Sounds rough all right, but surely Paul never got to the point where he wanted to die or thought he would did he? Well … “For we do not want you to be unaware, brethren, of our affliction which came to us in Asia, that we were burdened excessively, beyond our strength, so that we despaired even of life” (2 Cor. 1:8).

With all that, it’s not unlikely to think that Paul was given the nickname “the tragedy man” by those who knew him best. But the Apostle’s life is a testimony to the fact that hardships are not necessarily a sign of God’s wrath, but rather a tool He uses in conforming all of us to the image of Christ.

The fact that difficulties mold us into something better is something not lost even on a few of the early Greek thinkers like dramatist Aeschylus who wrote; “He who learns must suffer. And even in our sleep pain that cannot forget falls drop by drop upon the heart, and in our own despair, against our will, comes wisdom to us by the awful grace of God.”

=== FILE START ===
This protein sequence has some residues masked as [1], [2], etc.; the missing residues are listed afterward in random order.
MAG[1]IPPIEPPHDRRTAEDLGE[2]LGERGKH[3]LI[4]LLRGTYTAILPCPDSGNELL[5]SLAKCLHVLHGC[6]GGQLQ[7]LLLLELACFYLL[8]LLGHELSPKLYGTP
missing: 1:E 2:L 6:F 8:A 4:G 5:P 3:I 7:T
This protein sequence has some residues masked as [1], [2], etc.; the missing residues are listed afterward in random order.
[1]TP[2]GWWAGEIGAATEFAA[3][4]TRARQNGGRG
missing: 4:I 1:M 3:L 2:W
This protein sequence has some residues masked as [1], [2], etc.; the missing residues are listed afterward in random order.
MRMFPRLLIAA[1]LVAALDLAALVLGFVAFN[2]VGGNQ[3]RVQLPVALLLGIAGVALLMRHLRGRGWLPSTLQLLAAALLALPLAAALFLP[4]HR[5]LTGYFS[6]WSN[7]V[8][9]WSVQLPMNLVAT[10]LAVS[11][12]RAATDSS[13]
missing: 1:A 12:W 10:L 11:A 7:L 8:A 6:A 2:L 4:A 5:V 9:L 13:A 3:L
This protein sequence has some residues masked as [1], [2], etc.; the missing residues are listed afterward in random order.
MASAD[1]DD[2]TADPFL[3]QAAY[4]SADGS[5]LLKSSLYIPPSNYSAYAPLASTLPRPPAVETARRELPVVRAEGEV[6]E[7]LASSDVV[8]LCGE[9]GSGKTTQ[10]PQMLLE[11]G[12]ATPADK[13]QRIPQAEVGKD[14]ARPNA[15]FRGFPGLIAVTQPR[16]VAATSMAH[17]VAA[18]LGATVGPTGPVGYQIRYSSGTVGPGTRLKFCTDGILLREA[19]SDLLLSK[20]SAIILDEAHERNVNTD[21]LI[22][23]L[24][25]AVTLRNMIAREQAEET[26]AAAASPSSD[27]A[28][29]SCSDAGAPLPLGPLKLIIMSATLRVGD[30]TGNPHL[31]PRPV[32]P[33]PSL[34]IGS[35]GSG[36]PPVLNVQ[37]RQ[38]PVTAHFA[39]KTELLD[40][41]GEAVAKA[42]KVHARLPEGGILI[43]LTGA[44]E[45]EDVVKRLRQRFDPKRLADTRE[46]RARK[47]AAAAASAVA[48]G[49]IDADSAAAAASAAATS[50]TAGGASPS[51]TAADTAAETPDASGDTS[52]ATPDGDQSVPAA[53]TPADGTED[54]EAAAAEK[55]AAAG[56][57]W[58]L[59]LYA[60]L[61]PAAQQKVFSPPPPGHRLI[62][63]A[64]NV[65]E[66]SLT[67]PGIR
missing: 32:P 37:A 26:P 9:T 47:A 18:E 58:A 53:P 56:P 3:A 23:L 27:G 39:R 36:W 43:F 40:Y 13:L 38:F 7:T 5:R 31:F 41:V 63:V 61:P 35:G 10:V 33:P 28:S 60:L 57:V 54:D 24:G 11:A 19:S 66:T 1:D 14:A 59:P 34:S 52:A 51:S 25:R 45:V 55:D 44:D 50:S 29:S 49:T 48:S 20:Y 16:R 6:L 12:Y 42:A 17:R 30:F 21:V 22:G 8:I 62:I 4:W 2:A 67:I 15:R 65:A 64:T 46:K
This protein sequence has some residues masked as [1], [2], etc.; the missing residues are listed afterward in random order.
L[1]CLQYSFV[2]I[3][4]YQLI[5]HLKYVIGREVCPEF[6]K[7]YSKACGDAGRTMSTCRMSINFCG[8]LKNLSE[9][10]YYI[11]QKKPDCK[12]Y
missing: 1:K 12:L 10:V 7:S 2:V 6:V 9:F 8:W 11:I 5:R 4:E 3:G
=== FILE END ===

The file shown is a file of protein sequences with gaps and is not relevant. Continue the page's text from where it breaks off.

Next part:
Awful is the word for it sometimes, but every now and then we look back and understand what He accomplished with His chisel’s painful work and know that, as the tragedy man wrote, “God causes all things to work together for good to those who love God, to those who are called according to His purpose” (Rom. 8:28).

Robin Schumacher is an accomplished software executive and Christian apologist who has written many articles, authored and contributed to several Christian books, appeared on nationally syndicated radio programs, and presented at apologetic events. He holds a BS in Business, Master's in Christian apologetics and a Ph.D. in New Testament. His latest book is, A Confident Faith: Winning people to Christ with the apologetics of the Apostle Paul.